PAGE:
The EU budget has had a positive impact on economic growth and helped to improve the quality of infrastructure in poorer parts of the bloc, not least in the countries of Central and Eastern Europe (CEE). Now, however, there is a chance that these funds will be cut, and a high likelihood that funding priorities will change. At least some CEE countries are likely to lose out.
Research from the Wiener Institut für Internationale Wirtschaftsvergleiche (wiiw) shows a host of benefits for EU-CEE countries as a result of EU funds inflows in the past decade. Net inflows from the EU budget have been in the range of 2-5% of GNI per year for the newer member states. In 2015-17, EU funds inflows accounted for over 40% of total public investment in all EU-CEE countries except Slovenia. For Croatia, the figure was as high as 80%.
EU funds have also contributed to better living standards, helping to cement the transition to democracy and market economies in the region. Cohesion policy funding—at least when aimed at direct investments in R&D—has helped to raise firms’ productivity. We find that, overall, EU funds in the region have improved accessibility, connectivity and the business environment.
Change is on the way
But things are about to change. So far, little is certain, but two things are key. First, Brexit will cut 12-14% from the total funds available, according to official estimates. Second, there have been demands, both from the European Commission and some of the big net payers into the budget, to change how the EU money is spent.
As the new budget is thrashed out over the coming year, CEE countries will have their eyes on four mains issues:
First, the levels of funding after Brexit. If the overall level of the budget is indeed cut, EU-CEE countries will lose out disproportionately. The so-called “frugal four”—Austria, Denmark, Sweden and the Netherlands—have said that they will not increase their contributions to cover the post-Brexit funding gap.
Second, even if the size of the budget remains the same, member states in the region will be watching any changes to where the funding goes. The Commission’s idea to tie funding more to youth unemployment, for example, would see some transfers switched from eastern to southern Europe. Youth unemployment levels in most of EU-CEE are lower than in countries such as Spain and Greece. Günther Oettinger, the European Commissioner for Budget and Human Resources, has already said that a 5-10% cut in cohesion funds—from which EU-CEE benefits disproportionately—is possible.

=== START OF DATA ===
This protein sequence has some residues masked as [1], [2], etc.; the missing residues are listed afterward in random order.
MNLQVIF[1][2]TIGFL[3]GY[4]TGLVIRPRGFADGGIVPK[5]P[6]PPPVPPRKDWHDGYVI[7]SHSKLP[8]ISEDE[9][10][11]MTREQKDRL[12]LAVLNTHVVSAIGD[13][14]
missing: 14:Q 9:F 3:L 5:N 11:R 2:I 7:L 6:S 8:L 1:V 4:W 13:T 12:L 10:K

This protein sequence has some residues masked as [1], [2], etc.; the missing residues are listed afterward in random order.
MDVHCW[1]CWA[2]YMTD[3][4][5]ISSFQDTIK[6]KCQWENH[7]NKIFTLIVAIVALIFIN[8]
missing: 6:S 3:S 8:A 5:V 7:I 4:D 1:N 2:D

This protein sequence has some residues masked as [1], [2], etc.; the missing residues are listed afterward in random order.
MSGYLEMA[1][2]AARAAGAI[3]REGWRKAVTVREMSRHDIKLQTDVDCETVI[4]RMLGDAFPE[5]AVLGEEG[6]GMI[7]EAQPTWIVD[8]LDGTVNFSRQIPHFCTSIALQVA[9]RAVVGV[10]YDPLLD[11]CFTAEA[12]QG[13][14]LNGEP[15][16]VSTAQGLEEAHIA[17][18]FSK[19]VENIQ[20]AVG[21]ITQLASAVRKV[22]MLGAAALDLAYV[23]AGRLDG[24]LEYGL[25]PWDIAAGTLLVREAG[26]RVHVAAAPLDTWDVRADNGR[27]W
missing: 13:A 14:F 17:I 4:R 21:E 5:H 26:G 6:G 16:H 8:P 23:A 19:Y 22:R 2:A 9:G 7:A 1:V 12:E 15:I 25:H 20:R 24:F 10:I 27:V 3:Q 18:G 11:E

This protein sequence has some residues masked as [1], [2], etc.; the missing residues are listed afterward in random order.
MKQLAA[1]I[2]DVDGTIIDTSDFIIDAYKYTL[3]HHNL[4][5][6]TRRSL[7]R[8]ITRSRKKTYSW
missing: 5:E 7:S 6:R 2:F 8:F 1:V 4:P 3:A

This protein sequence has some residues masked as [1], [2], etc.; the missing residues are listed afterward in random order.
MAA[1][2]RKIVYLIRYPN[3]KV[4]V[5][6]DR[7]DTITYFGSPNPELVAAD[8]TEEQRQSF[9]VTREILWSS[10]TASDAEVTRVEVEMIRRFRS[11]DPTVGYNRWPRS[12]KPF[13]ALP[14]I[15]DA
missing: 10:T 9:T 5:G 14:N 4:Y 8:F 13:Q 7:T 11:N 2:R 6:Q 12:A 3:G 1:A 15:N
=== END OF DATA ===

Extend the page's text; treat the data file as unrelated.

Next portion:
Third, the issue of conditionality of future transfers from Brussels looms large. Even though this will be difficult to force through, many Western European member states hope to achieve it, motivated by the refusal by some in CEE to participate in refugee reallocation schemes, threats to the rule of law, and allegations of corruption in the use of EU funds.
Fourth, the big question for CEE countries, which are hoping to join the EU (specifically, the six Western Balkan states that are not yet members), is what happens to their funding in the new period. Funds available under the Instrument for Pre-Accession Assistance (IPA) are already very low compared with EU transfers for member states, helping to explain why the six Western Balkan hopefuls have such an infrastructure deficit, even compared to other parts of CEE.
This is going to drag on
Negotiations are likely to be messy and last for some time. The “frugal four” may well back down, but they will first need to show their national electorates that they have put up a fight. Many hope that discussions will be wrapped up before the 2019 European Parliament elections, but that might be too ambitious.
If funds are cut, EU-CEE looks set to lose out, and perhaps disproportionately so, depending on how significant changes to funding priorities turn out to be. This will be negative for growth, which will anyway be much lower by the time of the next funding period than is currently the case.
However, those with a glass half full disposition may see a silver lining in lower and/or differently targeted levels of EU funding. First, as a team of researchers including my colleague Mahdi Ghodsi recently showed, some EU funds (those targeted at business support) can actually harm firms’ productivity. Second, as my colleague Sandor Richter pointed out last year, a cut in the budget could actually help to improve competitiveness and reduce corruption in the region.
Richard Grieveson is an economist at the wiiw, specialising in CESEE country analysis and economic forecasting, with a particular focus on Turkey and the Western Balkans. He has previously worked as a director in the Emerging Europe Sovereigns team at Fitch Ratings and lead analyst for Germany and Poland at the Economist Intelligence Unit.